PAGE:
In May of 2009, the Ohio Elections Commission doled out a $95,000 fine to Montford S. Will, who finally admitted that he had violated Ohio law by cloaking the source of $121,000 in contributions since 2006 by reimbursing his wife and two adult stepchildren for donations to candidates and political parties, including then-Ohio Treasurer, Richard Cordray.

2) In 2010, two Republican organizations filed an ethics complaint with the Ohio Elections Commission accusing Mr. Cordray - then a Democratic candidate for the office of Attorney General of Ohio - of engaging in potentially illegal actions in relation to campaign finance laws. A third party candidate for the office of AG, Robert Owens, also filed a complaint against Cordray making the same accusation.

The complaint: Cordray transferred hundreds of thousands of dollars in campaign funds to county and state Democratic Party organizations to circumvent restrictions on carrying over cash from the previous election cycle [from his previous campaign]. The party organizations then donated similar amounts to Cordray's [2010] campaign.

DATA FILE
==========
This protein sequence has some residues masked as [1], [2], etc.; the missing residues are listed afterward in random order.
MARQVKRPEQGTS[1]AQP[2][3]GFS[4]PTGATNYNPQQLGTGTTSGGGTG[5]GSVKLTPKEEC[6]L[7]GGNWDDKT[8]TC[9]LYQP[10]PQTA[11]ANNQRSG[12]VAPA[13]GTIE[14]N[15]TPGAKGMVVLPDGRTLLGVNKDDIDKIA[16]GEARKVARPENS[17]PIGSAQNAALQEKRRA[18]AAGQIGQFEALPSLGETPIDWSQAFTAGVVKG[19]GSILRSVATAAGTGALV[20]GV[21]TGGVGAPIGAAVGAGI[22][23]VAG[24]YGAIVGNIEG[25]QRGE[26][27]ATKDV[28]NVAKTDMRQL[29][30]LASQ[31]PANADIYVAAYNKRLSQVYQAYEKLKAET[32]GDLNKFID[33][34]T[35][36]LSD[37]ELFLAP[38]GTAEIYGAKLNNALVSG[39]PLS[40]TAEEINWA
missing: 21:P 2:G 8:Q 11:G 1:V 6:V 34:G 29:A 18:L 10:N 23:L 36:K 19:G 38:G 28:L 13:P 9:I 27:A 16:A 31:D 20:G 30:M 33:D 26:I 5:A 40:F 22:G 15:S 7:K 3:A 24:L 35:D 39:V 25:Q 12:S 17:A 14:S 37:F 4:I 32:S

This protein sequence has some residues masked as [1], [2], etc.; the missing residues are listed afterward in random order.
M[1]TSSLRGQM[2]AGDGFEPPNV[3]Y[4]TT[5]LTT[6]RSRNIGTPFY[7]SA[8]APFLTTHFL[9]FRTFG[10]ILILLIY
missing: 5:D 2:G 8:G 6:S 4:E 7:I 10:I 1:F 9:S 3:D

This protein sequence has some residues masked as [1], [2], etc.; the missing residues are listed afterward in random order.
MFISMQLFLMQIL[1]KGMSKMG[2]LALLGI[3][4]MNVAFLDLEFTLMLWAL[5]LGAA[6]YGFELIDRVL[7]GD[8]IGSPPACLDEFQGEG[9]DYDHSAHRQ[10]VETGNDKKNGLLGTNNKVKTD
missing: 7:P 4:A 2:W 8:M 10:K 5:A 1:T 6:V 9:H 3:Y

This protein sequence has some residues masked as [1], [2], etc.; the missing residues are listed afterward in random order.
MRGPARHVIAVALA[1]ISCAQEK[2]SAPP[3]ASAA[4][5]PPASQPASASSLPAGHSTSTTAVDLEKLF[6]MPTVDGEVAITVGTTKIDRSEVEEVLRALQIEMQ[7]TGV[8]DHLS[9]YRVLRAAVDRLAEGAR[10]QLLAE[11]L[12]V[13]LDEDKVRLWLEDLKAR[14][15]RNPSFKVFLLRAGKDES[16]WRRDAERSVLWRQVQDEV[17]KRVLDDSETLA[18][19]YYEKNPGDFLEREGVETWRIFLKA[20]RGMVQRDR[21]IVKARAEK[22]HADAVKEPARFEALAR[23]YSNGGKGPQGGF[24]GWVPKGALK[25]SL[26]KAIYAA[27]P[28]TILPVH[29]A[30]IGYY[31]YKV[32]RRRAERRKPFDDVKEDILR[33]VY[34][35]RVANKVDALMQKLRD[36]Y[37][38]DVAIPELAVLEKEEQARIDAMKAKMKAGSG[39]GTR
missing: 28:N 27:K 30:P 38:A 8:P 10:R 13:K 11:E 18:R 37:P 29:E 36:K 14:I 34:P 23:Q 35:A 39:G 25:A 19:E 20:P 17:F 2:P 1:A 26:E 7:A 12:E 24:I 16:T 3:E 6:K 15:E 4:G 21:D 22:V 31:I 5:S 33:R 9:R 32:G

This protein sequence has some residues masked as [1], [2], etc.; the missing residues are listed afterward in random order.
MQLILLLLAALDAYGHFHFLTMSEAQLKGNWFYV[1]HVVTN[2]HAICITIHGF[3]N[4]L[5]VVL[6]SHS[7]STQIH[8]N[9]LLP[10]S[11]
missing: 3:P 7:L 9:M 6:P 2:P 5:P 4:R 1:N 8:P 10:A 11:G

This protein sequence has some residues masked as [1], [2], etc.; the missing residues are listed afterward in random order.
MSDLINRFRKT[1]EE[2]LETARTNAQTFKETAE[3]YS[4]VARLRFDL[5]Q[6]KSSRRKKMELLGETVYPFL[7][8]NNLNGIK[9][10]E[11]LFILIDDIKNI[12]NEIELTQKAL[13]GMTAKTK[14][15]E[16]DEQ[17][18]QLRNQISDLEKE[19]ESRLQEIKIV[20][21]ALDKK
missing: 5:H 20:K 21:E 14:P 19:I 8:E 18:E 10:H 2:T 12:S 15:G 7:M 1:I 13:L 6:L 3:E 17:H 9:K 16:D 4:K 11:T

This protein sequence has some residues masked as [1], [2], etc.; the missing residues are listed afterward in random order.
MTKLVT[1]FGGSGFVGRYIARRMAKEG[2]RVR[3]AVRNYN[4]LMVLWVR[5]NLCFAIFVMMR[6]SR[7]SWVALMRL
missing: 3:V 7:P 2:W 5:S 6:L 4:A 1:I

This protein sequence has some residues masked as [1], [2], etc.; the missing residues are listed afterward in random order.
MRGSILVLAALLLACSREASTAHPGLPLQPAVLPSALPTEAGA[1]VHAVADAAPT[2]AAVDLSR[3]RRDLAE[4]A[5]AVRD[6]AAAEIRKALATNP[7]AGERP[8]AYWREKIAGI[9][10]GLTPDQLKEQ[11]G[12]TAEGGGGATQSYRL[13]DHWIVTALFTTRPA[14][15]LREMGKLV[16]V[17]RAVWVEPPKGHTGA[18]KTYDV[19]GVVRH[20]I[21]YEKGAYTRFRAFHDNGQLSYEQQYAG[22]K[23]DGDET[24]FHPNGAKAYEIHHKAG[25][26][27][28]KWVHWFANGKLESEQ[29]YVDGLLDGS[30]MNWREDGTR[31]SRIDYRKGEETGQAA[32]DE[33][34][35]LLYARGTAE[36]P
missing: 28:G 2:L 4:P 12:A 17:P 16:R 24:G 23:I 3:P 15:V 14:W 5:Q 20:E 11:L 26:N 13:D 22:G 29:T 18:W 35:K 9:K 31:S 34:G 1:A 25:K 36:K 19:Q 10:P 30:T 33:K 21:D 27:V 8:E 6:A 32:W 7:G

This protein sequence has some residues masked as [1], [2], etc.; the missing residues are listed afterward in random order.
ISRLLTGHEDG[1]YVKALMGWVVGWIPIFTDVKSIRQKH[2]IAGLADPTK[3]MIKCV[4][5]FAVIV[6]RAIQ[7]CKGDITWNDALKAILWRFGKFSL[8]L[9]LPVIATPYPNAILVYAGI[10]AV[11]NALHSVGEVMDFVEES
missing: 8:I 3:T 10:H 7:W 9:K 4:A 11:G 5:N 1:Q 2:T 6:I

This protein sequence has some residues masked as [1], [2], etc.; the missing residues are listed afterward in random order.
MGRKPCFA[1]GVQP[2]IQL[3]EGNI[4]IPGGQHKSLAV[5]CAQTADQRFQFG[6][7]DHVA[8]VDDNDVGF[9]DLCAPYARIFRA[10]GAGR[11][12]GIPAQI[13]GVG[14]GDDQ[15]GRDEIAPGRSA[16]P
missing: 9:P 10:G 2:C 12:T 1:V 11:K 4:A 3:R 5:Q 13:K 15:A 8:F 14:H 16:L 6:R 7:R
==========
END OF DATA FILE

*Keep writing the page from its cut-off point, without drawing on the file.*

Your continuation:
One news media outlet opined that Cordray's actions might have comported with the letter of the law, but certainly did not comport with the spirit of the law.

Republicans later withdrew their ethics complaints against Cordray. Ohio Democrats also withdrew a similar complaint that they had filed against a Republican candidate who was running for office. Quid pro quo? Or did the Republicans conclude they did not have a sufficiently strong case against Mr. Cordray?

3) While serving as Ohio Attorney General, Mr. Cordray used taxpayer money to pay for the legal defense of three former state employees accused of searching state databases for confidential information on Joe "the Plumber" Wurzelbacher.
It was Cordray's office that defended the three in the lawsuit. Cordray told reporters he is obligated to defend the employees because the lawsuit claims the illegal actions were done in the course of their work for the state.

Critics charged that according to state law, Cordray didn't need to use government funds in the case or defend the three since the lawsuit involved activities that were outside the scope of official state employment.

Further, state funds were not meant to be used to defend public workers who acted with malicious purpose, in bad faith or in a wanton or reckless manner.